This practice allows you to listen to the Scripture for the week (sometimes in larger context) and to open yourself up to God’s voice in that Scripture.
- Click on the audio link above and listen to the Scripture. As you listen this first time, ask God to point out to you a word or phrase from the Scripture.
- Click on the audio link above again and listen to the Scripture a second time. As you listen this second time, ask God to reveal to you the holy intentions for this word or phrase that is being spoken into your life.
- Click on the audio link above again and listen to the Scripture a third time. As you listen this third time, ask God how you might respond to this word or phrase being spoken into your life today.
Explore: If you would like to explore the Scripture more deeply, go to our Exploring Scripture page!
Listen to the song, Lion and the Lamb. As you listen, pay special attention to what s being said about the power of God. If God is fighting the battles for us, the battles against the spiritual forces of wickedness, shouldn’t we lay down our arms against people? After all, how did Jesus exert his power? What is God communicating to you through this song? What might you communicate to God through this song?
Prayer Focus: Your right hand, O LORD, glorious in power— your right hand, O LORD, shattered the enemy.
Pray for those who are oppressed, either by societal circumstances or by official channels such as governments or other institutional forces. We throw the phrase “social justice” around a lot in our very privileged American culture. So many of us have no idea what true oppression is. Ask for God to intervene for those who have no food or water, for those women who are mistreated and considered second-class citizens, and for those religious minorities who face prejudice and violence regularly. God can shatter the enemies.
NOTE: During these ten weeks, as we explore the images of God, the meditation will be an audio meditation. There are four pictures that will appear with each meditation. These pictures are referenced in the audio meditation and are intended to help bring focus to the audio meditation.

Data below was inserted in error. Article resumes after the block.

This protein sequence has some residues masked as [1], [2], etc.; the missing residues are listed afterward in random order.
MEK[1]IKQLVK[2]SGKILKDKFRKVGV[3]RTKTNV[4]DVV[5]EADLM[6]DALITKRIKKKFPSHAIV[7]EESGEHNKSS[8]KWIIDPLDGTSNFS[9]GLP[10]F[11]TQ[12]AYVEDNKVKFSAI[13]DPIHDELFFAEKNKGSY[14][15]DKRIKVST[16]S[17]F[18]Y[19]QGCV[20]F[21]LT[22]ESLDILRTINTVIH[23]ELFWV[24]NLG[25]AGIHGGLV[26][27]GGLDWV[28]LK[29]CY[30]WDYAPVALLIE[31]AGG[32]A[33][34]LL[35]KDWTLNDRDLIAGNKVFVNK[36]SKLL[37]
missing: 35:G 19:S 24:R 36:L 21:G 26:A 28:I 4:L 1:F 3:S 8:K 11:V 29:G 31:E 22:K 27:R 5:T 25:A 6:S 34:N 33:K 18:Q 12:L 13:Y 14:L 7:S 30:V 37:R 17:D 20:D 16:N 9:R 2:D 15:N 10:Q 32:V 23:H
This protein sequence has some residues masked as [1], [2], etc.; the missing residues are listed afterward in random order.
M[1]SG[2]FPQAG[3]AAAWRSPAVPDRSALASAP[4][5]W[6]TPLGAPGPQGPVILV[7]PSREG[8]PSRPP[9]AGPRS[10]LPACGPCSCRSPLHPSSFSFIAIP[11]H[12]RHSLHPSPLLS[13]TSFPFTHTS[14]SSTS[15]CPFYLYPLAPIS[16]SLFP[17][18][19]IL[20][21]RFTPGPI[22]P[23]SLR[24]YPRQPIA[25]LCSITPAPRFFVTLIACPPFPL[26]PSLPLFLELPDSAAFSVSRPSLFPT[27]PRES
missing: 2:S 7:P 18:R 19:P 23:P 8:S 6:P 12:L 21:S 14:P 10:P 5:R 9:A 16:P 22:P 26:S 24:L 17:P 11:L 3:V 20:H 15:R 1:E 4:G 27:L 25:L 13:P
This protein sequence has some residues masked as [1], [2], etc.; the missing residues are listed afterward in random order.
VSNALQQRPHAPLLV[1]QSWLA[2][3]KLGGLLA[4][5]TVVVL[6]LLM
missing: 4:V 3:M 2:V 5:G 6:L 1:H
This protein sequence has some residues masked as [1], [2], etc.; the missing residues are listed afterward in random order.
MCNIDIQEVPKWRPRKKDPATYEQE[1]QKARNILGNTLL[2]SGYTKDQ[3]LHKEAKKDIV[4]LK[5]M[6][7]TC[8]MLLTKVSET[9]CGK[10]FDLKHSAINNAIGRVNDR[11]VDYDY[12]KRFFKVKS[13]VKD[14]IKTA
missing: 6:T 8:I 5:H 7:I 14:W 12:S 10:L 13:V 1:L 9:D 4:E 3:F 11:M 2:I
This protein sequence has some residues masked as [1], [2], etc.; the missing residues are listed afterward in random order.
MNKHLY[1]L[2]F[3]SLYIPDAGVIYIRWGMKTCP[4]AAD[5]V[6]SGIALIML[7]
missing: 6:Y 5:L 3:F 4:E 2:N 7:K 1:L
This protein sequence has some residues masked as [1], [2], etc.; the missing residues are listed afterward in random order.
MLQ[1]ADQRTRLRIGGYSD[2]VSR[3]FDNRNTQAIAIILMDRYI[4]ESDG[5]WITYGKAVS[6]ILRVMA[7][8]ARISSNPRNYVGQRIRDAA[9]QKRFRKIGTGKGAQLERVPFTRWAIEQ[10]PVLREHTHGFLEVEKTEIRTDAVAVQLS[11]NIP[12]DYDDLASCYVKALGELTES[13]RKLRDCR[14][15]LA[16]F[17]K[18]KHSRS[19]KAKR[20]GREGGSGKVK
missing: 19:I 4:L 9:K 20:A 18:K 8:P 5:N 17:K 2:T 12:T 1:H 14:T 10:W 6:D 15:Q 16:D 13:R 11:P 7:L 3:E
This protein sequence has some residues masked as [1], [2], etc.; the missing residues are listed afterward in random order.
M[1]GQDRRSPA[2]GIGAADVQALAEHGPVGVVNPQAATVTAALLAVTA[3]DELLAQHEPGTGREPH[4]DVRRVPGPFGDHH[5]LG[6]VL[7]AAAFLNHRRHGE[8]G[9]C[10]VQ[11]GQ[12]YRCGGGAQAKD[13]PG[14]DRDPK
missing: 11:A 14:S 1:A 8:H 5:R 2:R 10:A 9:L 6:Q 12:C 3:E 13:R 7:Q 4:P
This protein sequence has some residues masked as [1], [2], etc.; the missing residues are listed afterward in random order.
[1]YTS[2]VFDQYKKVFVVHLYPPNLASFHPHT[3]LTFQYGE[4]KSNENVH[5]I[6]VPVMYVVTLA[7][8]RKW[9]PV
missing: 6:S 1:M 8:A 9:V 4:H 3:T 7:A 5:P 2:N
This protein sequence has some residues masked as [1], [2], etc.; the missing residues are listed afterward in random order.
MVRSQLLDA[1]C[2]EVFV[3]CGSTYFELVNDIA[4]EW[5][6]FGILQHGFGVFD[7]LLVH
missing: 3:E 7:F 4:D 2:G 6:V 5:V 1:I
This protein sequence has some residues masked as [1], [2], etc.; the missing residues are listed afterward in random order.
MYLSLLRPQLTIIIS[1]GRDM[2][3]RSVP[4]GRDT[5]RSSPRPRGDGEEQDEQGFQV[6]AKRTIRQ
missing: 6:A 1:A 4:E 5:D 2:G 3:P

Take some time to reflect upon your day or your week. Follow the process below and open yourself up to the presence and work of God in your life this week. Every week the structure is the same, but some specifics are changed to reflect the Scripture of the week.
- Find a place and posture that will prepare you for prayer.
- Begin by breathing in deeply through your nose and breathing deeply out of your mouth.
- Invite God to lead you through the previous day or week. For instance, if it is Tuesday night, reflect back on Tuesday morning, afternoon, and evening. If it is Saturday or Sunday, reflect back on Monday through Friday.
- Ask God to guide you through these questions:
- In what ways have you experienced God’s strength?
- Where have you seen oppression?
- How are you being called to fight against the spiritual forces of wickedness in the world?
- Thank God for this journey of reflection on your day or week. Ask God to continue to reveal Godself to you tomorrow.
Spend some time meditating on the word “justice” this week. What would a truly just world look like? How would society need to change in order to reflect justice? How would you need to change in order to reflect justice? After you have gotten a good idea of what justice is, consider one way that you could act justly and then do so!
Breath Prayer: LORD God, deliver us.